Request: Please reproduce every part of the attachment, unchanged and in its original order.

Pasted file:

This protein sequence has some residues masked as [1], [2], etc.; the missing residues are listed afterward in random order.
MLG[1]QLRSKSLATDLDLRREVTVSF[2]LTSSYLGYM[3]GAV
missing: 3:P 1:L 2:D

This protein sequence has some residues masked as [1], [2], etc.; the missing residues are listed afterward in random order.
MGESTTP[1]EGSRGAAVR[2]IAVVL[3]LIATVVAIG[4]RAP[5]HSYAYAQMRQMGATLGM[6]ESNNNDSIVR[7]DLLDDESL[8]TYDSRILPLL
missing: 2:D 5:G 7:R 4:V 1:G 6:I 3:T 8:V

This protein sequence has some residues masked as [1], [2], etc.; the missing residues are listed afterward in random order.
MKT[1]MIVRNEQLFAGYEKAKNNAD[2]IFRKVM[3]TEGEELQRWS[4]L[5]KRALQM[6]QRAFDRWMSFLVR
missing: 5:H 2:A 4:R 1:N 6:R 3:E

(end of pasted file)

This protein sequence has some residues masked as [1], [2], etc.; the missing residues are listed afterward in random order.
MLG[1]QLRSKSLATDLDLRREVTVSF[2]LTSSYLGYM[3]GAV
missing: 3:P 1:L 2:D

This protein sequence has some residues masked as [1], [2], etc.; the missing residues are listed afterward in random order.
MGESTTP[1]EGSRGAAVR[2]IAVVL[3]LIATVVAIG[4]RAP[5]HSYAYAQMRQMGATLGM[6]ESNNNDSIVR[7]DLLDDESL[8]TYDSRILPLL
missing: 2:D 5:G 7:R 4:V 1:G 6:I 3:T 8:V

This protein sequence has some residues masked as [1], [2], etc.; the missing residues are listed afterward in random order.
MKT[1]MIVRNEQLFAGYEKAKNNAD[2]IFRKVM[3]TEGEELQRWS[4]L[5]KRALQM[6]QRAFDRWMSFLVR
missing: 5:H 2:A 4:R 1:N 6:R 3:E